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Squatting with care: To start at the start, Gary Bennett caught 13 years in the majors, mostly with the Philadelphia Phillies. He helps out travel teams who work out at Slammers Training Academy in Lake Forest, Ill. north of Chicago. Mundelein is the next burg over and Borucki’s high school team would come indoors to work out. So he first met Borucki when he was 14 or 15 years of age.
“I caught Ryan a couple of times as a high schooler,” Bennett said. “He was 90-92 MPH, but one pitch would sink and the next one would cut. I had to start paying attention. It took me back to the low-level minor leaguer days when the ball just jumped. You knew once they figured it out, they would be fine.”
Bennett couldn’t compare Borucki to any minor-league lefties, but said his ball had movement similar to former Phillies right-handers Matt Beech a prospect, who pitched parts of three seasons with the Phillies and Larry Mitchell, a fifth rounder from James Madison, whose fastball had real good life, Both pitchers have the ability to make the ball “cut and/or sink.”
Ryan’s father, Ray Borucki, a former infielder who played five seasons in the Phillies system, peaking with the triple-A 1982 Oklahoma ‘89ers, is one of many ex pros who help out with the Slammers travel teams.
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Mike with the special eyes: Borucki came out of the gate on March 14, 2012 as one high school senior to watch in Illinois. In his first outing his velocity was 90-92 MPH and his changeup worked extremely well.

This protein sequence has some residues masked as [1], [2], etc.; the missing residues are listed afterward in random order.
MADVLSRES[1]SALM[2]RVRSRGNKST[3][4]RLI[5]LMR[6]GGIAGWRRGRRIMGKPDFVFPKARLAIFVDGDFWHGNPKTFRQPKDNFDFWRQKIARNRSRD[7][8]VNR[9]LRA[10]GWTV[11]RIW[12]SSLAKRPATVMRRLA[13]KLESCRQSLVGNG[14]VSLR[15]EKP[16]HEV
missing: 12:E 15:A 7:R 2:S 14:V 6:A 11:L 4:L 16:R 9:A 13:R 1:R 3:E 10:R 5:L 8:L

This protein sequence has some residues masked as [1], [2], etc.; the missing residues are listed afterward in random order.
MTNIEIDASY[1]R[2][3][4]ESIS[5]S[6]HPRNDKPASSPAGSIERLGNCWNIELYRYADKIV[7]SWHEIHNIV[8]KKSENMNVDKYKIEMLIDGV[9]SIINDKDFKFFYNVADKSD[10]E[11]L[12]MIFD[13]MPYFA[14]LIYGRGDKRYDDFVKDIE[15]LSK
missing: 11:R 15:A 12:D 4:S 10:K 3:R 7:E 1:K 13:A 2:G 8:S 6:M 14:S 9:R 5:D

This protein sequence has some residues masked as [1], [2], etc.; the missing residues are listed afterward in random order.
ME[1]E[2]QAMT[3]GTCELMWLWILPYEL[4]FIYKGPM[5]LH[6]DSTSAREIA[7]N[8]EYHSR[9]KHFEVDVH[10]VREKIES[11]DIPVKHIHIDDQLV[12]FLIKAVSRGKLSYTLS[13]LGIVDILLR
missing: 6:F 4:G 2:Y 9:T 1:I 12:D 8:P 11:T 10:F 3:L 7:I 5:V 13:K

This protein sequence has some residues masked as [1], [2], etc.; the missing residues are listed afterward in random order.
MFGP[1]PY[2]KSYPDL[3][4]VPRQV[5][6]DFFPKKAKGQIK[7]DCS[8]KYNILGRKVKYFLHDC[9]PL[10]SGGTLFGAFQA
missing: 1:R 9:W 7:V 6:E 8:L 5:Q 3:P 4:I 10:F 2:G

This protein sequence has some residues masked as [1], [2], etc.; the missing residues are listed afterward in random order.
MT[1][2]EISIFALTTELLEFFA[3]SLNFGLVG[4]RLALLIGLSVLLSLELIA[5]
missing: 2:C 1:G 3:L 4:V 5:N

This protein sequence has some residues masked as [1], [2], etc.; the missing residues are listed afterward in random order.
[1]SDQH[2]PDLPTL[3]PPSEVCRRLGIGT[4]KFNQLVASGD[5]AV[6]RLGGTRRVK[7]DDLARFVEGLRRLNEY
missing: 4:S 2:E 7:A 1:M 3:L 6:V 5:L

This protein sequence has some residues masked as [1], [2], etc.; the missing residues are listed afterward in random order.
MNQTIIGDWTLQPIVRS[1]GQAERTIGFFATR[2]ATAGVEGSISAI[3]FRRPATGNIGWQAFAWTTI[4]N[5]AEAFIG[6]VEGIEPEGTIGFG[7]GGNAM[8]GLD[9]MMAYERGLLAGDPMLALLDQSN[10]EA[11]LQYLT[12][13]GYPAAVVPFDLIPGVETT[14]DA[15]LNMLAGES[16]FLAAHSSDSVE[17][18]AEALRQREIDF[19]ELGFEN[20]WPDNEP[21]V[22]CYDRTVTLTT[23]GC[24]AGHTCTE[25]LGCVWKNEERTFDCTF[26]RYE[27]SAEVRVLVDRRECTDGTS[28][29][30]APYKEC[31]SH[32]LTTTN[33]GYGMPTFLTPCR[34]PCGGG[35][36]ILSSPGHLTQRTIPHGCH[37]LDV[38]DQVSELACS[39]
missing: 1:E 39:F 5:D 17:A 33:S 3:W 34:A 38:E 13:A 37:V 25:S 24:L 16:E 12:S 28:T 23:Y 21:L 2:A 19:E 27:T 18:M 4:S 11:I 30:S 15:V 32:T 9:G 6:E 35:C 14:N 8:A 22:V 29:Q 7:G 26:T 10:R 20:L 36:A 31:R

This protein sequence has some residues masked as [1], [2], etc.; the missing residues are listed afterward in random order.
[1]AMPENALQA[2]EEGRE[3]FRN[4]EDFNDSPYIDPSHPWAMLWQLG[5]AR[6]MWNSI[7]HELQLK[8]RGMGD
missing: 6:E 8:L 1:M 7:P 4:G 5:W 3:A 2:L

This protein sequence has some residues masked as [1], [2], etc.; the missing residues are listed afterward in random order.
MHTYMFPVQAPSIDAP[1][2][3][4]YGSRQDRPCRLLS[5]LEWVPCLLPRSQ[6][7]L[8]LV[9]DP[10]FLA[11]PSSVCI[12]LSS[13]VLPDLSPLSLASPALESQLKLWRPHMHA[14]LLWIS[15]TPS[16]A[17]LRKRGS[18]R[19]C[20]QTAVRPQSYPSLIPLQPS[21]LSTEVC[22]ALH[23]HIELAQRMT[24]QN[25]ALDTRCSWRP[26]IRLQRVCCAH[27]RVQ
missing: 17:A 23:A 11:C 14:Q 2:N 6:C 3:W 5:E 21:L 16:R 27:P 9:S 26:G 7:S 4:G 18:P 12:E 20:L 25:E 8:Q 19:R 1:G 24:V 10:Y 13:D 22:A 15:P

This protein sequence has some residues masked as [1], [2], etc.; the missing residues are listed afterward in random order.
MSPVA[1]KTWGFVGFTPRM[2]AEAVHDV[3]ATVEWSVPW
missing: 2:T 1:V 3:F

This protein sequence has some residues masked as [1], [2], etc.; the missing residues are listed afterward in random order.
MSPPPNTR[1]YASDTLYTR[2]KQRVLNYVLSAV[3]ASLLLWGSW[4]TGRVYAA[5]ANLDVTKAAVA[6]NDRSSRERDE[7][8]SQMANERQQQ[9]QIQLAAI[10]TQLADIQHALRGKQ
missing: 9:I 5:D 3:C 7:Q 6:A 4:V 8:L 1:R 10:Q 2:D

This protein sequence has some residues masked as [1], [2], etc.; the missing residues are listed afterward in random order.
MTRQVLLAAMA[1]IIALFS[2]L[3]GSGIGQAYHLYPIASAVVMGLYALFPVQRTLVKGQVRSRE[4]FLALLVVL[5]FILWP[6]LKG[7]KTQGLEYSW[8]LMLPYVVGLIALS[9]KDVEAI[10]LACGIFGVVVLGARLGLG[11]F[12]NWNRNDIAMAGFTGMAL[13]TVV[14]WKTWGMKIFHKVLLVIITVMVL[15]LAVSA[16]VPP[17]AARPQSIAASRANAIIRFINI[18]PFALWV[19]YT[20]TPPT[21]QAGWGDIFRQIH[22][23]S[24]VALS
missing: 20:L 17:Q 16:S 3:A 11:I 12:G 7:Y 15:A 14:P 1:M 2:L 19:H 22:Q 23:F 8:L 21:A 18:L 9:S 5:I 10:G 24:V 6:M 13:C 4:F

“His first start was a crazy spring day -- 75 degrees -- against Hoffman Estates (HS),” said Medici, who loved Borucki’s fastball and change. Plus, “You could dream on the curveball.”
From that moment. Borucki was a “must see.” Crosschecker Tom Burns was scheduled to see Borucki. Scouting director Andrew Tinnish (Burlington, Ont.) was excited about Borucki, as he had seen him in 2011 at the Area Code Games in Long Beach, Calif.
After a no-hitter against Cary-Grove in March, Borucki’s next start was on the spring trip. Chicago high schools do not go to Florida or Arizona. Rather they head five hours south to better weather in Marion, Ill., home to the Southern Illinois Miners of the Frontier League.
Borucki was on the all-turf mound at Rent One Park in the last week of March. Burns, then a Blue Jays scout, and Medici were there to evaluate. Borucki’s foot slipped on the all-turf mound. He felt a tweak in the left arm and a partial tear of his elbow. He would need Tommy John surgery